Round 1, Season 1 of The UBC Soda Can Competition, also known as CANAS (CAN Action Shooting) was held in October 2018, I think. I say ‘I think’ because that's the first scorecard I can find, and I'm pretty sure I was in on the competition from the start. My best time was 8.17 seconds, but then I was using a Nagant revolver! 

At that time, the competition was run by one of the stalwarts of the UBC, Paul Coates, who sadly passed away in 2022. It was based on a previous CANAS competition run as a one-off by Paddy, a competition that Paul was very proud to have won. 


The principle behind the competition is a simple one – shoot five cans as quickly as possible, timing the string yourself. Five soda cans are placed on five poles or canes, 18 feet from the shooting position. The cans are set in a line, at various heights, ranging from one to four feet, perpendicular to the shooter and with a distance of one yard from the first to the fifth. These heights vary each month. Fortunately, 330ml beer cans are the same size as soda cans, so there’s no need to get any soft drinks unnecessarily! 

The shooter stands behind a table, hands behind their back, and a suitable timing device placed adjacent to their pistol or revolver. When you are ready, you start the clock, pick up your pistol, shoot each can in turn, return the pistol to the table, and stop the clock. Three strings of shots are completed, the fastest going forward for that month. There are six rounds to a season, equating to two seasons per year. 

You can have as many practice runs as you like, but once committed to the competition proper, then there’s no turning back! Like all our competitions in the UBC, it works on trust … if you cheat, then you’re only cheating yourself. It all sounds very simple, and it is, but it can be a devil of a job to get things just right, especially as the timing (if you’ll excuse the pun!) of the competition is all up to you; i.e. How much practice do you put in before you think you’re at your peak and ready to go?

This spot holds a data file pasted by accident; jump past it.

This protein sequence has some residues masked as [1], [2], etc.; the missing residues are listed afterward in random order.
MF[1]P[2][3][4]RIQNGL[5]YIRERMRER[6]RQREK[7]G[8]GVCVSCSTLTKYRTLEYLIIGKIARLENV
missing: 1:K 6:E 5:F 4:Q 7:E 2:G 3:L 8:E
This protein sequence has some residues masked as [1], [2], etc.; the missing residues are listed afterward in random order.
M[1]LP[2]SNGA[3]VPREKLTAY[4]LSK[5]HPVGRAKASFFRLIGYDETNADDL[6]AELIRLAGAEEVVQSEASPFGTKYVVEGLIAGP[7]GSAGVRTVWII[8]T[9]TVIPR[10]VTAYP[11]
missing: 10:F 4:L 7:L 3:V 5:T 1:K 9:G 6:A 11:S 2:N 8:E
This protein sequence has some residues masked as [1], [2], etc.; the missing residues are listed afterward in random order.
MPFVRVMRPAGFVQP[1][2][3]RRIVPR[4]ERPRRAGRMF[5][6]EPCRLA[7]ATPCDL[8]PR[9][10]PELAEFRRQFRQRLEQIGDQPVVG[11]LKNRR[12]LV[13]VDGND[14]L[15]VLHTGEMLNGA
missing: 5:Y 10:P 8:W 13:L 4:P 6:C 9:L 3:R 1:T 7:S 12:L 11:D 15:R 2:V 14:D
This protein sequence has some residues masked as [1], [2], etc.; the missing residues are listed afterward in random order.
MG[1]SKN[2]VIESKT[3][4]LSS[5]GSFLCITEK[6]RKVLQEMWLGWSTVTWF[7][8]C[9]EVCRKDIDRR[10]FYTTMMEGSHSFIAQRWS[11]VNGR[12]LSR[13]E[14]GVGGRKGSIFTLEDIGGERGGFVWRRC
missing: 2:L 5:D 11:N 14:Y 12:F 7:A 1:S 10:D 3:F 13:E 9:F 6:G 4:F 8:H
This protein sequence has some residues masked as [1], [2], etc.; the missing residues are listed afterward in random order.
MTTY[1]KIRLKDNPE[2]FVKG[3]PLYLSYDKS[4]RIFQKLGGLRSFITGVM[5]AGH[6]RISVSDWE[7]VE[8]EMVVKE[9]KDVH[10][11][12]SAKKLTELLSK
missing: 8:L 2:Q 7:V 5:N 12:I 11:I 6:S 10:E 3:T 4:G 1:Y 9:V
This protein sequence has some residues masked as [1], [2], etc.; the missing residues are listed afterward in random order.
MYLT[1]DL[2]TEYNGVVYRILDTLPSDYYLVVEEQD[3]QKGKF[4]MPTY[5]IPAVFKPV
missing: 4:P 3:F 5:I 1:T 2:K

Can 2    Can 1
Shooter table is ready whilst Adrian blasts those cans 


Unlike most other kinds of competitions, those held online by the UBC may be shot as and when you choose, given the timeframe of approximately one calendar month. More often than not, I only practice a few shots before shooting the competition proper. However, as noted by another member of the forum, in this case it might be better to shoot a few more warm-up strings in order to establish a certain amount of muscle-memory when bringing each can on target. 

As to timing each string, I tend to use the stopwatch setting on my mobile phone. This is probably better than using a traditional stopwatch, simply because the touch screen is so easy and quick to activate. Any suitable multi-shot pistol or revolver may be used.  

A pellet-firing revolver can have an advantage over a gas blow-back pistol, accuracy wise, but then the semi-auto might be quicker. It’s up to you to experiment to find out which you find most suitable. After all these years, I’m still not sure.  


More often than not, I use a non-blow-back Umarex Glock 19X, but sometimes I use a Sig P210 blow-back. My best time earlier this season was whilst using a Webley MkVI with a four-inch barrel – 6.62 seconds. If I manage to get below 8 seconds then I’m happy; less than 7 seconds and I’m really happy!  

I try not to go all out on the first string, shooting in order to hit each can in turn, thereby ensuring at least one reasonably good time. Assuming that goes according to plan, then I like to speed things up, aiming instinctively rather than deliberately. However, with a competition such as this, the best laid of plans can go wrong from the start. I can’t remember how many times I’ve managed to miss the first can! This really messes things up because you’ve already started to move on to the next can – and they all have to be shot in order, left to right. 
Can 3


Spending most of the year in Thailand, you can usually guarantee what the weather is going to be like throughout the day, and plan accordingly. In the United Kingdom, this rarely tends to be the case – rain very often stops play! This, and the fact that you need a reasonably large back garden in which to shoot, along with understanding neighbours, means that at present there are often fewer competitors than we would like – in fact, sometimes only two! 

It’s for this reason that it would be great if suitable shooting ranges, such as the superb Greyhound Shooting Club near Coventry, could find it possible to cater for this challenging, yet fun, fast-firing competition. After all, it’s enjoyable shooting alone, but it’s much more fun with friends. 

Full details may be found on the UBC website at 

Can 5
Remember those safety glasses                                                                            


Paddy says: 

Thank you, Adrian, for writing about our Soda Can Competition and your continued support within the competition itself. I had a look at my ‘detailed files’ and we actually started this competition in November 2017, with you using a P38 BB air pistol. I used my Umarex M&P40 and had a rather bad first string, but pulled it back on the second string, 

I got these details from our forum’s Soda Can section and it was great reminiscing with those old posts. Initially, it was for BB pistols only, and then it evolved to BB or pellet within the one category from 2019, so more people could enter with their pistols – whilst wearing safety glasses, of course! I encourage readers to join in with this competition because it’s so easy to set up – and real fun to shoot. 
Can 4
Can 6 Can 7 Can 7